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New laws threaten Sh1 trillion co-op movement

The Sh1 trillion savings and credit co-operative societies (saccos) could be plunged into turbulent waters if a new Bill that seeks to amend legislation governing the sector sails through Parliament.

The amendments contained in the Statute Law (Miscellaneous Amendments) (No.2) Bill, 2018 intend to introduce a new class of members known as Social Impact Members (SIM), who would be exempted from payment to societies in respect of their membership.

The recently published Bill, now in Parliament, seeks to amend the sacco Societies’ Act 2008 and Co-operative Societies Act Cap 490. Co-operative leaders fear that the miscellaneous amendment Bill might pass without any changes, despite input from the stakeholders.

Co-operative Alliance of Kenya (CAK) chief executive officer Daniel Marube said yesterday that SIM will have more rights in the management of saccos than ordinary members who only enjoy one vote each.

Players in the sector dismissed the new Bill, saying it will create a new order in the management of the 12,000 registered saccos controlling more than Sh1 trillion in assets. Out of the 12,000, only half are in business but those audited so far are 3,600 with an asset base of Sh800 billion.

The co-operative movement which controls 35 per cent of the national savings has 14 million members and 22,000 societies and is rated position one in Africa and seventh globally.

Contacted yesterday, the office of the Commissioner for Co-operatives disowned the new changes saying they were not properly thought through. Unlike today where the Cabinet Secretary in charge of the co-operative movement is not involved in approval of the resolutions passed by members, in the current Bill the CS will approve a resolution of the annual general meeting of a co-operative society under Section 17 (2).

If assented to, the Bill will allow creation of a special fund to be managed by four and well-educated investment committee members appointed by the special impact members.

A sacco society may establish a fund to be known as the Special Fund that will tap funds from the social impact members. The fund will be managed by a four-member Investment Committee who will be appointed by the SIM. The committee will determine the amount of contributions into the Special Fund by social impact members.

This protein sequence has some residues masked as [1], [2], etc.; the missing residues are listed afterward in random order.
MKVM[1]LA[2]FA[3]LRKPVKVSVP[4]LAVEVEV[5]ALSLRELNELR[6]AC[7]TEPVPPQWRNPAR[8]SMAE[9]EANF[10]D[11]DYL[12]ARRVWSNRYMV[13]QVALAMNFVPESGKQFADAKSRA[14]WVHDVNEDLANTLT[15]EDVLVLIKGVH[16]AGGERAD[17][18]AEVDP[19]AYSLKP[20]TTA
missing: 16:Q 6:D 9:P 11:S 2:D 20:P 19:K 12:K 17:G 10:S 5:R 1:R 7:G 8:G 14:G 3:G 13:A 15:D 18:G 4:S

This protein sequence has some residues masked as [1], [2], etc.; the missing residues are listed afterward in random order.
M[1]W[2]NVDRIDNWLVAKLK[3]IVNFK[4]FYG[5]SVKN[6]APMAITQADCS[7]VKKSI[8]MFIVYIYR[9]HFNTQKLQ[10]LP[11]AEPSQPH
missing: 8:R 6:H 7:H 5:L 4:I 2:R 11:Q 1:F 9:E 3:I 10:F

“ The social impact members shall only vote on resolutions relating to the special fund, the investment committee, the special fund trustee and the matters incidental thereto. The members of the society, other than social impact members shall not be entitled to vote on matters reserved for the social impact members,” states the Bill.

Commissioner for Cooperatives Mary Mungai said the new Bill is not well-thought-out and if allowed to pass without input by the key stakeholders in the movement, “The Bill in its current nature will flout the cooperative principles and thus create parallel governance structures which every other time will carry out their roles in crisis,” said Mungai.

Once the social impact members are allowed in, Mungai said, they will literally take over from the members who have sweated for long to build and sustain Saccos. Most of the Saccos were formed according to particular sub-sectors of the economy, for example, coffee, tea, cotton, sugarcane, dairy, sand and other common interest groups. The special trustee will be the in charge of advancing loans and other monies from the sacco.

However, profits accrued from the money advanced will not be paid into the general account of the sacco but to the special fund and thus benefit the SIM only. Mungai warned the model could kill the saving culture in the country.

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